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Deploying Elixir and Phoenix applications using Docker and Exrm


By the end of this quick guide, you will know how to compile a Phoenix app release using Exrm and run it inside a Docker container. I've found only a couple of articles that discuss getting an Elixir app up and running inside a Docker container, and even those only touched on some parts of the process. The idea is that this guide will give you a full end-to-end example of how to get all the pieces and parts working together so that you are able to deploy your Phoenix application inside a Docker container.


  1. You already have a working Elixir environment with the Phoenix Framework installed
  2. You have at least basic working knowledge of Docker, and have installed the Docker tools onto your local environment

The journey at a glance

There are only a few things you have to do in order to get things all set up. At a high level, our task list looks like this:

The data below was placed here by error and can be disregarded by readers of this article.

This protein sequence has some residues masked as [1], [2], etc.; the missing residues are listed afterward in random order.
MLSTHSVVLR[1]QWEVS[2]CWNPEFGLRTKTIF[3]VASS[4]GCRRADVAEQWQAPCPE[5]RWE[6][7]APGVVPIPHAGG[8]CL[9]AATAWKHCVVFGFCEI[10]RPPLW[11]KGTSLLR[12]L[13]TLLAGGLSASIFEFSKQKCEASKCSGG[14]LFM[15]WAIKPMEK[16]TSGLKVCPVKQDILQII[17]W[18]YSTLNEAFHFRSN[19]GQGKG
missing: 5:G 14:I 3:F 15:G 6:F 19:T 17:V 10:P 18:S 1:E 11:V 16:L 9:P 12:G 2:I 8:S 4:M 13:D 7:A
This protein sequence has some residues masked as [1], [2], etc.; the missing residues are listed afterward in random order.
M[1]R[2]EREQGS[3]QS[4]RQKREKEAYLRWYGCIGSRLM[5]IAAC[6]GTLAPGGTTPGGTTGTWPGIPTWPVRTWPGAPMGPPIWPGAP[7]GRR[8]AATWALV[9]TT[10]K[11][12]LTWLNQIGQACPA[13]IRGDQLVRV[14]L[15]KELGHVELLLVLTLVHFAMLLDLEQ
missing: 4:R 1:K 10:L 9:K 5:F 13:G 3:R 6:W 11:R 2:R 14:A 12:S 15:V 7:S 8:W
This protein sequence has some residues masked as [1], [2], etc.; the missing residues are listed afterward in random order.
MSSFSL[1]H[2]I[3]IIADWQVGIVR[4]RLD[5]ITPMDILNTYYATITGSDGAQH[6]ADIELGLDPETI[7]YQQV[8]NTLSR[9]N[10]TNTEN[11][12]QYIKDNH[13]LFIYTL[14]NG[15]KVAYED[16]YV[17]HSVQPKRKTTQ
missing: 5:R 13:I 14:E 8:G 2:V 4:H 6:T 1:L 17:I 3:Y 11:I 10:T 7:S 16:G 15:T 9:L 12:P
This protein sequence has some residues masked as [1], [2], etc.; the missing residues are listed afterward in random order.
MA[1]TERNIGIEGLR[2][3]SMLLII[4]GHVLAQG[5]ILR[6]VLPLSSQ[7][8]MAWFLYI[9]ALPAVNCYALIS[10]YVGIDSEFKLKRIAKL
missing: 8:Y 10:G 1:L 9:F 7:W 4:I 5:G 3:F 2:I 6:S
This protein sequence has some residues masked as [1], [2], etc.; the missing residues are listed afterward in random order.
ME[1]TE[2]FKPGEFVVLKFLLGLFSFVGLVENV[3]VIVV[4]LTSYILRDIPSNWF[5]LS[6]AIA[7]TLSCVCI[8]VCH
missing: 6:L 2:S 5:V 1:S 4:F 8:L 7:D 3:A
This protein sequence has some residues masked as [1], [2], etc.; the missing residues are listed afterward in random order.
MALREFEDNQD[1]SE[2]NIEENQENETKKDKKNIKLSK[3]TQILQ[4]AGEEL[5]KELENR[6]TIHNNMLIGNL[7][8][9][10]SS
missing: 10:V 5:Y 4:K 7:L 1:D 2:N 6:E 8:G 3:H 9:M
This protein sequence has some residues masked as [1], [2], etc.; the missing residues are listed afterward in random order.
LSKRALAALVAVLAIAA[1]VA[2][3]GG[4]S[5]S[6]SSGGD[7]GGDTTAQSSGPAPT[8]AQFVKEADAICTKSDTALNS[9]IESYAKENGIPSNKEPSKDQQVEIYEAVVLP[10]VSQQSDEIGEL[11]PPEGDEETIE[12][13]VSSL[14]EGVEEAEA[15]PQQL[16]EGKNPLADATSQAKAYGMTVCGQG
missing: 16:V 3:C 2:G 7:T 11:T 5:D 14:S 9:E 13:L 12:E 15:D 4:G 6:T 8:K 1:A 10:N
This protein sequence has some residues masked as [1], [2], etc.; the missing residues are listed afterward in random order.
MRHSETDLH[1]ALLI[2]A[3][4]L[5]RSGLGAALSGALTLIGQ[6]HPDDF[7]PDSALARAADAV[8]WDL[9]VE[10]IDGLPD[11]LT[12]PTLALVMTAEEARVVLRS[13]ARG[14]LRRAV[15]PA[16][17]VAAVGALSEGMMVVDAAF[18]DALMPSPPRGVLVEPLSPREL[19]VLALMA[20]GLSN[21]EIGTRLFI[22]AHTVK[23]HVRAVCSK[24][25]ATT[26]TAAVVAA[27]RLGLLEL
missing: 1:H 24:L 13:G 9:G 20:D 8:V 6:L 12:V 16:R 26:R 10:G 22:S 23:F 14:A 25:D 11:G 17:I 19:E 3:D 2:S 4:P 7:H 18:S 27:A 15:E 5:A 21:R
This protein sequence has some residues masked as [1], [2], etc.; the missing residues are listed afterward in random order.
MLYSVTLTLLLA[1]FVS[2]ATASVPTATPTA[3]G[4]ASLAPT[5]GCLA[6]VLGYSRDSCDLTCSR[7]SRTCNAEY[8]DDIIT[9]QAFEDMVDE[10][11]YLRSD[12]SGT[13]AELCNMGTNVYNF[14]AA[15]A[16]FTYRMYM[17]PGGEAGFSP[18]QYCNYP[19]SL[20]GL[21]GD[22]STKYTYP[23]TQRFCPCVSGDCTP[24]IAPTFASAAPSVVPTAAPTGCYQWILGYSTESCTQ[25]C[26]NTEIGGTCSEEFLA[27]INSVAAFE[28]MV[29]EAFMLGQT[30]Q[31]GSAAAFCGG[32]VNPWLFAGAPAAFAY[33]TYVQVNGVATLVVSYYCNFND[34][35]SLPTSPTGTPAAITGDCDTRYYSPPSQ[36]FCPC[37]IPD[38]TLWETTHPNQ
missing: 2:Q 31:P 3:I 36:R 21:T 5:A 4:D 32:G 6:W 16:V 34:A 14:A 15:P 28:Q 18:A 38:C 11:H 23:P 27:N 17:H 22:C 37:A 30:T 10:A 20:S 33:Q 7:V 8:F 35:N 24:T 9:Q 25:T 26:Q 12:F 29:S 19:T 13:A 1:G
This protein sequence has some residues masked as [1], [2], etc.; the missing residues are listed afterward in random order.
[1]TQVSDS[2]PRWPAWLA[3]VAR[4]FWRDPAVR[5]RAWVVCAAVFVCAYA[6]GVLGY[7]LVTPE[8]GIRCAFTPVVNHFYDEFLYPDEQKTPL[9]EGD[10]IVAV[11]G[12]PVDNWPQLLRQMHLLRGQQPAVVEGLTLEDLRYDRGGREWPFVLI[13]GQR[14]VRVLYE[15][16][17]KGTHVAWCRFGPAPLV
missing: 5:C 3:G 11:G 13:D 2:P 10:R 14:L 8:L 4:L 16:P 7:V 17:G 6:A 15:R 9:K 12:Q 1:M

1. Configure your Phoenix app for Exrm
  2. Configure Relx, the Erlang release manager that underlies Exrm [OPTIONAL]
  3. Setup your Docker image

At this point you will be set up for compiling releases using Exrm. Building a Dockerized release is just a matter of compiling a new release, adjusting the Dockerfile to grab the new release, and then rebuilding the Docker container.

Configure your Phoenix app for Exrm

Before you get started on this part, create a new hello_phoenix app right now that you can use as your test dummy:

mix hello_phoenix

First, add the exrm dependency to your mix.exs file. At the time of this writing, the latest Exrm version is 1.0.3.

  defp deps do
    [{:phoenix, "~> 1.1.4"},
     {:postgrex, ">= 0.0.0"},
     {:phoenix_ecto, "~> 2.0"},
     {:exrm, "~> 1.0.3"}]

Next make sure all of your production dependencies are listed in the :applications list inside application/0 of mix.exs. In the hello_phoenix application, this step should already be done for you. If you forget to do this in another project, Exrm may continually fail citing unmet dependencies.